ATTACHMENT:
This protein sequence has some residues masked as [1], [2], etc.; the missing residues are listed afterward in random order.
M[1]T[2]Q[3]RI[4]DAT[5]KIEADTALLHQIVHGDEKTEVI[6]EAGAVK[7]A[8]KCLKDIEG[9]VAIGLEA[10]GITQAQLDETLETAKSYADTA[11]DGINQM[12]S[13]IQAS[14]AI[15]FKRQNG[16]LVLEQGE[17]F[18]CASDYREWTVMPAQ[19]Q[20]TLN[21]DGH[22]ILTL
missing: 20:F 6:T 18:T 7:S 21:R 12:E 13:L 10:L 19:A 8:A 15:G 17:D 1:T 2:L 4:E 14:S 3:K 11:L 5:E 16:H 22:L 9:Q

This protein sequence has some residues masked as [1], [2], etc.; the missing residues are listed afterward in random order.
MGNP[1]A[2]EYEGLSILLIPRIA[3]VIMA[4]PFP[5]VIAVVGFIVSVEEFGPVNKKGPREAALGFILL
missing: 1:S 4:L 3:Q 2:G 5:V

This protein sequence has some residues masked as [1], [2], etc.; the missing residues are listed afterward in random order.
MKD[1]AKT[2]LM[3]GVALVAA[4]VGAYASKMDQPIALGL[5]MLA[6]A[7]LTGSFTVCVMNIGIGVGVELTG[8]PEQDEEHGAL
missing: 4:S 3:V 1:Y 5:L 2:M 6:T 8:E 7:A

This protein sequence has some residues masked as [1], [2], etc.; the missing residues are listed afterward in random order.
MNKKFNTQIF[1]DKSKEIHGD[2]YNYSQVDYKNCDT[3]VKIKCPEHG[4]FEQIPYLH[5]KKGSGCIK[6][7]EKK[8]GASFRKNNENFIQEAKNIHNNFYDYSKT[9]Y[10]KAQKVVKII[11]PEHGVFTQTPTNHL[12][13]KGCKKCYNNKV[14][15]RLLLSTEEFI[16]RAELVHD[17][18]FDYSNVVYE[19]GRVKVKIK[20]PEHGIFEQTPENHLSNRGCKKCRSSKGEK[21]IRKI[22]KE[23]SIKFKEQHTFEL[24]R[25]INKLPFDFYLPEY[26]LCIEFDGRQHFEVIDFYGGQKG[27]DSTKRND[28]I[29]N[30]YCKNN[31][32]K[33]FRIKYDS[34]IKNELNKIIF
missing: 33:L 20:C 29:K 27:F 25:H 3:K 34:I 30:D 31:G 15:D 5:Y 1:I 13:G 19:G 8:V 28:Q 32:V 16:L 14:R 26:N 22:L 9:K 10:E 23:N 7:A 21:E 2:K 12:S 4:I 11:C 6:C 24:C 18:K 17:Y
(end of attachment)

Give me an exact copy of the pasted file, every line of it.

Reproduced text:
This protein sequence has some residues masked as [1], [2], etc.; the missing residues are listed afterward in random order.
M[1]T[2]Q[3]RI[4]DAT[5]KIEADTALLHQIVHGDEKTEVI[6]EAGAVK[7]A[8]KCLKDIEG[9]VAIGLEA[10]GITQAQLDETLETAKSYADTA[11]DGINQM[12]S[13]IQAS[14]AI[15]FKRQNG[16]LVLEQGE[17]F[18]CASDYREWTVMPAQ[19]Q[20]TLN[21]DGH[22]ILTL
missing: 20:F 6:T 18:T 7:S 21:R 12:E 13:L 10:L 19:A 8:A 15:G 17:D 1:T 2:L 4:E 14:S 3:K 11:L 5:E 16:H 22:L 9:Q

This protein sequence has some residues masked as [1], [2], etc.; the missing residues are listed afterward in random order.
MGNP[1]A[2]EYEGLSILLIPRIA[3]VIMA[4]PFP[5]VIAVVGFIVSVEEFGPVNKKGPREAALGFILL
missing: 1:S 4:L 3:Q 2:G 5:V

This protein sequence has some residues masked as [1], [2], etc.; the missing residues are listed afterward in random order.
MKD[1]AKT[2]LM[3]GVALVAA[4]VGAYASKMDQPIALGL[5]MLA[6]A[7]LTGSFTVCVMNIGIGVGVELTG[8]PEQDEEHGAL
missing: 4:S 3:V 1:Y 5:L 2:M 6:T 8:E 7:A

This protein sequence has some residues masked as [1], [2], etc.; the missing residues are listed afterward in random order.
MNKKFNTQIF[1]DKSKEIHGD[2]YNYSQVDYKNCDT[3]VKIKCPEHG[4]FEQIPYLH[5]KKGSGCIK[6][7]EKK[8]GASFRKNNENFIQEAKNIHNNFYDYSKT[9]Y[10]KAQKVVKII[11]PEHGVFTQTPTNHL[12][13]KGCKKCYNNKV[14][15]RLLLSTEEFI[16]RAELVHD[17][18]FDYSNVVYE[19]GRVKVKIK[20]PEHGIFEQTPENHLSNRGCKKCRSSKGEK[21]IRKI[22]KE[23]SIKFKEQHTFEL[24]R[25]INKLPFDFYLPEY[26]LCIEFDGRQHFEVIDFYGGQKG[27]DSTKRND[28]I[29]N[30]YCKNN[31][32]K[33]FRIKYDS[34]IKNELNKIIF
missing: 33:L 20:C 29:K 27:F 25:H 3:K 34:I 30:D 31:G 15:D 5:Y 1:I 13:G 19:G 8:V 28:Q 32:V 16:L 14:R 26:N 22:L 9:K 10:E 23:N 7:A 21:E 2:K 12:S 4:I 11:C 6:C 24:C 18:K 17:Y